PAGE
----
Tuesday, 12 August 2014

Rob Rouse, Through The Looking Ass, The Stand, Edinburgh Fringe 2014

By Joe Wilson

It is always hard to review comedians who you have known for a long time, although the temptation to see how they are getting on is nonetheless a great one.

I recall Rob Rouse when he was 23 or 24 - a great bundle of joy, fun and energy - who could take any stage by storm and lift any roof. His solo act I loved and when he did his first Edinburgh Fringe show with Big & Daft, an imaginative trio comprising Rob, another stand-up and an actor, it was sublimely funny, sheer brilliance.

The queue for Rob's latest show stretched right down the street outside one of The Stand's satellite venues. I was told it was a 180-seater and there must have been 160 of us.

Eventually, the show went up half and hour late. When the punters were in, 15 minutes behind schedule, the management decided to allow them all the chance to order a drink at the bar before Rob was given the green light.

When Rob appeared, he looked very different from how I remembered him. I believe the last time we met was at a gig in Lewes, Sussex, some 10 years ago. 

Of course the years take their toll but Rob looked haggard and careworn.

For a moment, I thought, "Is it the same guy?" The grinning, slightly chubby-faced youth I had known was gone. He looked Paul McCartney fresh.

What followed was an hour of so of what you might call "Dad Comedy" of the most scatalogical type. It was cringe-worthy and involuntarily funny in equal measure.

Naturally, people have children all the time. If they did not, we simply would not be here.

However, there is a generation of male stand-ups who seem to feel they have discovered childbirth and all that comes with it.

It is their duty to tell the rest of us about it. Every unpleasant aspect of their experience is subjected to comedic exploration. No turd is left unturned.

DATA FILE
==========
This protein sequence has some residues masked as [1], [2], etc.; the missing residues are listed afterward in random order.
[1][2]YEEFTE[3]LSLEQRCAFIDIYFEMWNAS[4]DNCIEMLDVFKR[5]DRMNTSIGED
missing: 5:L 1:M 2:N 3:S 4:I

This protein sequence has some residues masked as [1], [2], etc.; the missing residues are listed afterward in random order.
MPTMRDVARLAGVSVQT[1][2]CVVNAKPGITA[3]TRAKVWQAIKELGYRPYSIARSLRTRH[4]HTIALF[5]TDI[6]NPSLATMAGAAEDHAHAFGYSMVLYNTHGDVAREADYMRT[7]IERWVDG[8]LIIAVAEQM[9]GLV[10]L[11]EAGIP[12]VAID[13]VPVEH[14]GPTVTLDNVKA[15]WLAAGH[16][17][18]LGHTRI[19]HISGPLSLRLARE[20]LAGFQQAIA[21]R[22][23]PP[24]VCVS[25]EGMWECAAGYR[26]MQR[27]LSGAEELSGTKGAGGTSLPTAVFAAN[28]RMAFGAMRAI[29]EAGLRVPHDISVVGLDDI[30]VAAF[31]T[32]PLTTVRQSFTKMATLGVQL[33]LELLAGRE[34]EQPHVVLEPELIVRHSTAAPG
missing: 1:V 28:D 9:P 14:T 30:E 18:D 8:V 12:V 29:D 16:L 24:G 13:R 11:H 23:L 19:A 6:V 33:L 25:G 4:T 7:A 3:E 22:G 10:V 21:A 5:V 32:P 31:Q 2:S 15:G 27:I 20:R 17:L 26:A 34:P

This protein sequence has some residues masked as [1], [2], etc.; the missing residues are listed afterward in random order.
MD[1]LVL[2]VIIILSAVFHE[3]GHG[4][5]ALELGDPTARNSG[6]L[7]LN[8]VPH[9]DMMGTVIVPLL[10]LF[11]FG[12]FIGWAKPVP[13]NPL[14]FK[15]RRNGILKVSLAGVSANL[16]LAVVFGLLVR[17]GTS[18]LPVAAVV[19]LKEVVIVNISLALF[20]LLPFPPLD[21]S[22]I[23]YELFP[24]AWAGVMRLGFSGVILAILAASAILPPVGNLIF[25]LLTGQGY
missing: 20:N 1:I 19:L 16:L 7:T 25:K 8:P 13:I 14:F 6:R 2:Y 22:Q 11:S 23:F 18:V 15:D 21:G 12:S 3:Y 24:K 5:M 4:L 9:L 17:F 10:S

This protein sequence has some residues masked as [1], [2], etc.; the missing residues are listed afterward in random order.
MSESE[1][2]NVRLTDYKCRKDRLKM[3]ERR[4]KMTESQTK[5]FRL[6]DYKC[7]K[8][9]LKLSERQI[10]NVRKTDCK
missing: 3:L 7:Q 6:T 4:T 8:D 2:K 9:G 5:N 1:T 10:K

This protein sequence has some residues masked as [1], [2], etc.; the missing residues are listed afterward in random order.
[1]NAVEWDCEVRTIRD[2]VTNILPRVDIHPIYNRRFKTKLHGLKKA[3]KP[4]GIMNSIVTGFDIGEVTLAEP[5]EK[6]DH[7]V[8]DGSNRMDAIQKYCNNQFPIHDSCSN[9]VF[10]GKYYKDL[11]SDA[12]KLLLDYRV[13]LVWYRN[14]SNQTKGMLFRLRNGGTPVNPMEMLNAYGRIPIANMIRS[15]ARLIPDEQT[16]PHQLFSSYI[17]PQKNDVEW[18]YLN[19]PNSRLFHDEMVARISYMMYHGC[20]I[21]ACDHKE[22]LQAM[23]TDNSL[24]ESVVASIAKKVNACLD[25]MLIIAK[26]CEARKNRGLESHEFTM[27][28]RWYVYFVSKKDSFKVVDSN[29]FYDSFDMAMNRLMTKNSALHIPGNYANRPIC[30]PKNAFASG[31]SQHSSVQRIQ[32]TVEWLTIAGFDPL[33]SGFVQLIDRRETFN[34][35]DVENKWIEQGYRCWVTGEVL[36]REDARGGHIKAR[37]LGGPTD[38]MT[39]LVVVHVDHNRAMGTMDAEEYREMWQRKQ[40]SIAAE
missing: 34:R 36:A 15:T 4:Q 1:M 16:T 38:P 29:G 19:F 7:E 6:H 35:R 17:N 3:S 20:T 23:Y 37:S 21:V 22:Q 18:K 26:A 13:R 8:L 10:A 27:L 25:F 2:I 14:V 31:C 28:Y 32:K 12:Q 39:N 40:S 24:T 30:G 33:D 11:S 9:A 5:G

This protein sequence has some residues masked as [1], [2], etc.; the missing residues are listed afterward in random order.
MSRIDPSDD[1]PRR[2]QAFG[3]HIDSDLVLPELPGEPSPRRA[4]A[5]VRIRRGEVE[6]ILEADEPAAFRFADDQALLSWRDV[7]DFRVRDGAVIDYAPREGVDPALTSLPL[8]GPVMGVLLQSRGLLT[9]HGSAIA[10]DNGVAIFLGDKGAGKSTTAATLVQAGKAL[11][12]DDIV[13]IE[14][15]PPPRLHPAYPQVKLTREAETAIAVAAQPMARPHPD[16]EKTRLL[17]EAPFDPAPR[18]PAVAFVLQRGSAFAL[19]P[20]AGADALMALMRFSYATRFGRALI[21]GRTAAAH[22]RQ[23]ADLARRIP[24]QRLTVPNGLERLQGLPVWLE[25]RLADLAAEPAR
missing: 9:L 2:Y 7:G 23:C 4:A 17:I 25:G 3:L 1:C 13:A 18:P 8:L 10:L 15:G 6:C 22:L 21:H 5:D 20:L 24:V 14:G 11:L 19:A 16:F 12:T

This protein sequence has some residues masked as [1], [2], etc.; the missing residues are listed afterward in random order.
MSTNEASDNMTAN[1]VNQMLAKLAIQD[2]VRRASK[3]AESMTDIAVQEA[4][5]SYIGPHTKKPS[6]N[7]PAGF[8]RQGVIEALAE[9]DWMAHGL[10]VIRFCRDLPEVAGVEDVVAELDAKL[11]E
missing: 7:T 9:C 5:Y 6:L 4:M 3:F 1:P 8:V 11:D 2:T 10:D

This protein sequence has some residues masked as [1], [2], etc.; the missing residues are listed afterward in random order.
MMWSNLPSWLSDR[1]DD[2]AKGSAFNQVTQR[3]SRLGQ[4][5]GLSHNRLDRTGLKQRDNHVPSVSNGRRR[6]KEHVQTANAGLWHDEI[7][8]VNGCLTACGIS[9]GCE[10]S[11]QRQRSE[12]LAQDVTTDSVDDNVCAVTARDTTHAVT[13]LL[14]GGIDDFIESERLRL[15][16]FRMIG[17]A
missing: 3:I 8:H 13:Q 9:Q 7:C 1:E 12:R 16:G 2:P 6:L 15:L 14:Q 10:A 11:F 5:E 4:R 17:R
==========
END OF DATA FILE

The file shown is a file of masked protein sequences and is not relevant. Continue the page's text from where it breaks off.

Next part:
As well as being a very pleasant bloke, Rob Rouse is a gifted physical comedian. It is very hard not to laugh when he is full flow.

So, I was kind of laughing at his performance, while oxymoronically, not enjoying the show much at all.

I was also puzzled. When I first knew Rob, my kids were about the same age as his are now. But I do not remember half the things he talked about. Maybe he is unlucky or worries more than I did. Perhaps he has given the raw material the cartoon characterisation treatment, grossly exaggerating for comic effect.

Whatever the truth, he desperately needed to buy a lock for his bathroom door. I would even show him out to fit it.

Worse still, Rob seemed to be compulsively obsessed with poo and wee. Not just his children's but his wife's as well. The Shewee routine was not credible to my mind - a pee too far. I wondered whether his missus enjoyed this show.

It was such as shame. Rob is a great guy and an incredibly funny and eloquent man. What he had written here was quite funny but was it beautiful? Nein!

There was still some great use of language - "undercrackers", "banjaxed", "in like Flynn" and so on - but I believe he could create a solo show so much more funny and meaningful that this one. I woke up at 4am that night thinking about it. A weirdly disturbing experience.

It'd been around midnight when Rob closed his set. I felt as tired as he did.

As I had headed for the door, Rob kindly intercepted me and asked how I was. We exchanged pleasantries and he suggested I call him on his mobile so we could have a cuppa.

Somehow, I could not bring myself to say I had lost his number, along with a great deal more, when I got divorced. Life, eh?

A *** show by a ***** comedian!

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